Last fall the United States Holocaust Memorial Museum opened a new exhibit that has received too little attention. The exhibit documents the 17-year war of ethnic cleansing in Sudan. The events of this ongoing struggle between the forces of Islamization and Arabization against the native Christian and animist peoples of Sudan's south have been highlighted in a number of important media during the past few years. (See, for example, CT's cover story of Aug. 9, 1999, on slave redemption in Sudan, or the Sudan resources compiled at www.ushmm.org/conscience/sudan.htm)

But this exhibit stands out because it is the museum's first ever devoted to contemporary genocide outside Western Europe. And it is the first example of something that was envisioned from the founding of the museum. When President Jimmy Carter's Commission on the Holocaust recommended the founding of the museum, it also recommended creating a Committee of Conscience to "alert the national conscience. … and work to halt acts of genocide."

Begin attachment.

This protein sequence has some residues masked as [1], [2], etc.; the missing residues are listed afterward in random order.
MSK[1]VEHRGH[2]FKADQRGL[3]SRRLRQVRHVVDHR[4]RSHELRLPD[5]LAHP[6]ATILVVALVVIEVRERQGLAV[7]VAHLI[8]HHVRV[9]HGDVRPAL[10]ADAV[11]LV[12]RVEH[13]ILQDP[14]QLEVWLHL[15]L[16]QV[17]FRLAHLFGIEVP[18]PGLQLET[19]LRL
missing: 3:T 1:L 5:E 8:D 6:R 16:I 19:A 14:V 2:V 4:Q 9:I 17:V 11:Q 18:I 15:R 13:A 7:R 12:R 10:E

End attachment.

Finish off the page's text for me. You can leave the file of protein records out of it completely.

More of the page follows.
These first steps in the committee's efforts to carry out this mandate are welcome, though the survivors of ethnic cleansings in Rwanda and the former Yugoslavia might well wonder at the committee's slow pace and its failure to act earlier and speak out more broadly. These efforts may serve as a model for the maturing of victimhood.

Jews are not the only people with a story of victimization. African Americans can tell their own story. As can Russians. And Armenians. And Native Americans. And Tibetans, too. Such groups are faced with the tasks of carefully documenting their history, a history of cultures erased, a history of heroes and villains, a history of liberation and reclaimed heritages.

These historical tasks are both for their ...

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